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What's Your Stress Mindset? (And Why It Matters)

In a recent article I wrote about the importance of having a growth mindset in the context of stress management - appreciating that stress resilience is a skillset that needs to be learned and trained. But the significance of mindset goes beyond that. How you view stress - what it means to you - conditions how you respond, and how well you cope. In this article I explore the significance of stress mindset in the sense of what stress means.

My working definition of stress is what happens when you're challenged out of your comfort zone - to the point that your ability to cope is in doubt. From a more scientific viewpoint, we can say there is a stressor (trigger) and then a stress response, which includes a significant biological response, often labeled the fight or flight response.

What Is Stress Mindset?

Again, it's how you view stress, what it means to you.

  • Is it a threat - something that will negatively affect your emotional state, your performance (physical and mental), even your health?
  • Or is it a challenge that lifts you to a higher level of energy and performance? (i.e. the stress response is helping you cope.)

Why Stress Mindset Matters

A negative stress mindset views stress as harmful, a threat - and therefore something to be avoided, averted, maybe even suppressed. Negative consequences are:

  • You'll avoid challenges and opportunities for growth and development (as with a fixed mindset).
  • Trying to avoid stress, and in particular trying to suppress the body's stress response, actually amplifies it and makes the feeling of stress and anxiety worse, and probably longer lasting.
  • You can get locked into a state of chronic stress response, which is actually harmful (unlike short bursts of stress) - your stress mindset becomes self-fulfilling.

A positive stress mindset means stress is a challenge to be embraced, moving you to perform better. The stress response is your body's mobilising energy to help you meet the challenge. It feels like excitement, not anxiety. In other words, although there is still a physical stress response, it doesn't feel like stress at all.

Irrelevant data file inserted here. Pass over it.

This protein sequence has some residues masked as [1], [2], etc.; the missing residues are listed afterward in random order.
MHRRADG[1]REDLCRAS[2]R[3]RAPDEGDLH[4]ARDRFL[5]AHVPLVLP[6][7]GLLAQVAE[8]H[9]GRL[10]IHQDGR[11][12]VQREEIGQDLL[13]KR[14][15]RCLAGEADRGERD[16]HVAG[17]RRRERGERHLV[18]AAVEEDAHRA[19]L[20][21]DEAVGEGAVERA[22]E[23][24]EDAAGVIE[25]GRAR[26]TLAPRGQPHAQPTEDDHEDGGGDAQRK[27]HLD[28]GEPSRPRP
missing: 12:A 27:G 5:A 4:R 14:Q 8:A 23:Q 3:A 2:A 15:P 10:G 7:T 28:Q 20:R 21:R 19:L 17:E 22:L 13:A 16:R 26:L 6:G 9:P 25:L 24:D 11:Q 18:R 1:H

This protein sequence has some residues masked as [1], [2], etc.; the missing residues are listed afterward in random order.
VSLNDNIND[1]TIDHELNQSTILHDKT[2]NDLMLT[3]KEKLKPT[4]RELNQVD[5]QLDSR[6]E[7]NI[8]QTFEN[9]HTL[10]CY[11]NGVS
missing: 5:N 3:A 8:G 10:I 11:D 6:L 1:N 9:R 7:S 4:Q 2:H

What's Your Stress Mindset?

Here are four questions for you to think about, that will make clear your stress mindset.

  1. Do you believe the effects of stress are on the whole negative or positive?
  2. In your life, do you try to avoid stress or do you embrace it?
  3. How do you believe stress affects your well-being, health and vitality?
  4. How do you believe stress affects your performance and productivity, in your work but also beyond?

Key To A Positive Stress Mindset: Confidence & Willingness

If you realise you've got something of a negative stress mindset, how do you shift it to positive?

Realise the difference is how you view stress, what it means - not the stressor itself. To an extent you can just choose to see stress in a new light.

In practice you can do that to the extent that:

  • you're willing to experience (i.e. allow it to happen, don't fight it or resist it - that's what amplifies the stress response)
  • you're confident of your ability to recover - you know the feeling won't last, and you can calm down again.

Again, if you have these then stress effectively isn't even stress any more.

Resources For Building A Positive Stress Mindset

My stress resilience skills training with biofeedback and mindfulness programme aims to develop the skillset of stress resilience, or the ability to quickly and easily recover from stress - and thus with it, your confidence.

I recommend reading "The Upside of Stress: Why stress is good for you (and how to get good at it)" by Kelly McGonigal.

You can also check out these fascinating videos - the first a TED talk by Kelly McGonigal:

The next is a TED talk by Stanford psychologist Alia Crum:

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